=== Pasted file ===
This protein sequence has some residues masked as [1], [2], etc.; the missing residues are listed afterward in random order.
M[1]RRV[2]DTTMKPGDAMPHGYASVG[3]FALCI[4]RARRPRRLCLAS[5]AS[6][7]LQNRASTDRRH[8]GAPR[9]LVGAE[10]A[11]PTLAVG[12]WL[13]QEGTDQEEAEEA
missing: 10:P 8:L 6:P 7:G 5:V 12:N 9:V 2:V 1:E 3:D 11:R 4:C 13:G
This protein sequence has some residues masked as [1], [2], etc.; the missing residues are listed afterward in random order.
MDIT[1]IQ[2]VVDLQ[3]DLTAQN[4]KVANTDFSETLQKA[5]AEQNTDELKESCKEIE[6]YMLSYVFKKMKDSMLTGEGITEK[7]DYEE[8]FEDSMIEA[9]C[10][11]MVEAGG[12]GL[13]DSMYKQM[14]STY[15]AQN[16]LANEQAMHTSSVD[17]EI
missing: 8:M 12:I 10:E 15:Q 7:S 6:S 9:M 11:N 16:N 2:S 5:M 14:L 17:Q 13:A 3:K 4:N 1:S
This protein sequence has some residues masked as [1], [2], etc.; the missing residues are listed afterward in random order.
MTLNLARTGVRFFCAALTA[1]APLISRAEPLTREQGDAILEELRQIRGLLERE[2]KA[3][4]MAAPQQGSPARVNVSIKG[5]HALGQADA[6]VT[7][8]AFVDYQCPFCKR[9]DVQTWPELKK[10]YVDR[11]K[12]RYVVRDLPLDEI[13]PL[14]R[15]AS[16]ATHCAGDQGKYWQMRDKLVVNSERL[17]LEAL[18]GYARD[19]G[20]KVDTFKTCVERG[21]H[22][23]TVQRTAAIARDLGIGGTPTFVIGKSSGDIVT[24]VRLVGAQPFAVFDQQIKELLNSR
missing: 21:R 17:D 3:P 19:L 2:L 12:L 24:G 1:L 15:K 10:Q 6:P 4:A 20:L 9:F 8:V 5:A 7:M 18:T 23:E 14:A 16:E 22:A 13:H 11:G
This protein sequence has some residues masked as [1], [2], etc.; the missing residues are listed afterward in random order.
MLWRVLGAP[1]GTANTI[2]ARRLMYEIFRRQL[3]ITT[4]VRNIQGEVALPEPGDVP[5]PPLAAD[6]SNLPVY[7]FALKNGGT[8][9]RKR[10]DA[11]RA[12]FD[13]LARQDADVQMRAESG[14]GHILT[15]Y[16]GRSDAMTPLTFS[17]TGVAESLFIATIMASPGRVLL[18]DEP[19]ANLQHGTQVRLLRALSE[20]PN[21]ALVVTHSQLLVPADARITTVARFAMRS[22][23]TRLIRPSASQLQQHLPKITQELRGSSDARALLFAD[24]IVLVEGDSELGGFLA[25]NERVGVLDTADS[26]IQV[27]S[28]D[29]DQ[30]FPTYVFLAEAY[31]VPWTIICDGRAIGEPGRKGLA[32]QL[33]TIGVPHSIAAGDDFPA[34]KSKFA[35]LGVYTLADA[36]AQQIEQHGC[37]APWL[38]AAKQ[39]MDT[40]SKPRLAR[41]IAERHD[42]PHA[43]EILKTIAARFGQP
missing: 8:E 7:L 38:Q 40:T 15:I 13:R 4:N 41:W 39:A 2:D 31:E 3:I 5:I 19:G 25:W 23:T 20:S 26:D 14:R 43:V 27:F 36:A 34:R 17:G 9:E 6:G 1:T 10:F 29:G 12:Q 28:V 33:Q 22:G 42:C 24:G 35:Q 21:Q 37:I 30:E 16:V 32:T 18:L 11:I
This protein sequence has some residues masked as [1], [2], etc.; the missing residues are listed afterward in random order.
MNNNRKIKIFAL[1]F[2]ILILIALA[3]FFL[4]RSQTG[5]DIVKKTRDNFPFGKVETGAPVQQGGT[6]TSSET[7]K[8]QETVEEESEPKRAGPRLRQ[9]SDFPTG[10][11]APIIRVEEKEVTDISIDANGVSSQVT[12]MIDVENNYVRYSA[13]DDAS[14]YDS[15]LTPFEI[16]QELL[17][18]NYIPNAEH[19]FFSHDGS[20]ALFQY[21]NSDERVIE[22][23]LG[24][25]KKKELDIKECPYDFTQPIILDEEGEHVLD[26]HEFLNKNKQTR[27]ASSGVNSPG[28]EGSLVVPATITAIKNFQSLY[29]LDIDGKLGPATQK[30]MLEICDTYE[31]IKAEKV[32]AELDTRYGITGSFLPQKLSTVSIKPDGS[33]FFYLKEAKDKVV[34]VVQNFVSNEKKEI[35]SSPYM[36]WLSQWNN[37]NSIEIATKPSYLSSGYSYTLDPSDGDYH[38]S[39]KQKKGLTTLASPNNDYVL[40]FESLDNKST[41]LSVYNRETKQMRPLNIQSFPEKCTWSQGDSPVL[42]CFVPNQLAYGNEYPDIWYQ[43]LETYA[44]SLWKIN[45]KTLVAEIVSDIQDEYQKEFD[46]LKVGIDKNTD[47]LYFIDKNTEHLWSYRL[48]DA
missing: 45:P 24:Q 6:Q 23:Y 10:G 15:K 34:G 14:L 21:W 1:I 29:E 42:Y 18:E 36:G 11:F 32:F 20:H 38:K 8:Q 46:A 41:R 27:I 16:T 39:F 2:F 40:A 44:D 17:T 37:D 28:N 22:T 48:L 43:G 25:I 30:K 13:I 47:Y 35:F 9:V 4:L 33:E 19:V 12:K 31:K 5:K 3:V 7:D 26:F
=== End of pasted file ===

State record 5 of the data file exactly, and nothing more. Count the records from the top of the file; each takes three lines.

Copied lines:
This protein sequence has some residues masked as [1], [2], etc.; the missing residues are listed afterward in random order.
MNNNRKIKIFAL[1]F[2]ILILIALA[3]FFL[4]RSQTG[5]DIVKKTRDNFPFGKVETGAPVQQGGT[6]TSSET[7]K[8]QETVEEESEPKRAGPRLRQ[9]SDFPTG[10][11]APIIRVEEKEVTDISIDANGVSSQVT[12]MIDVENNYVRYSA[13]DDAS[14]YDS[15]LTPFEI[16]QELL[17][18]NYIPNAEH[19]FFSHDGS[20]ALFQY[21]NSDERVIE[22][23]LG[24][25]KKKELDIKECPYDFTQPIILDEEGEHVLD[26]HEFLNKNKQTR[27]ASSGVNSPG[28]EGSLVVPATITAIKNFQSLY[29]LDIDGKLGPATQK[30]MLEICDTYE[31]IKAEKV[32]AELDTRYGITGSFLPQKLSTVSIKPDGS[33]FFYLKEAKDKVV[34]VVQNFVSNEKKEI[35]SSPYM[36]WLSQWNN[37]NSIEIATKPSYLSSGYSYTLDPSDGDYH[38]S[39]KQKKGLTTLASPNNDYVL[40]FESLDNKST[41]LSVYNRETKQMRPLNIQSFPEKCTWSQGDSPVL[42]CFVPNQLAYGNEYPDIWYQ[43]LETYA[44]SLWKIN[45]KTLVAEIVSDIQDEYQKEFD[46]LKVGIDKNTD[47]LYFIDKNTEHLWSYRL[48]DA
missing: 45:P 24:Q 6:Q 23:Y 10:G 15:K 34:G 14:L 21:W 1:I 29:E 42:Y 18:E 36:G 11:F 32:F 20:H 38:K 8:Q 46:A 41:R 27:I 16:T 39:F 2:F 40:A 44:D 17:T 37:D 28:N 22:T 48:L 43:G 25:I 30:K 13:I 47:Y 35:F 9:V 4:L 33:E 19:V 12:K 31:K 5:K 3:V 7:D 26:F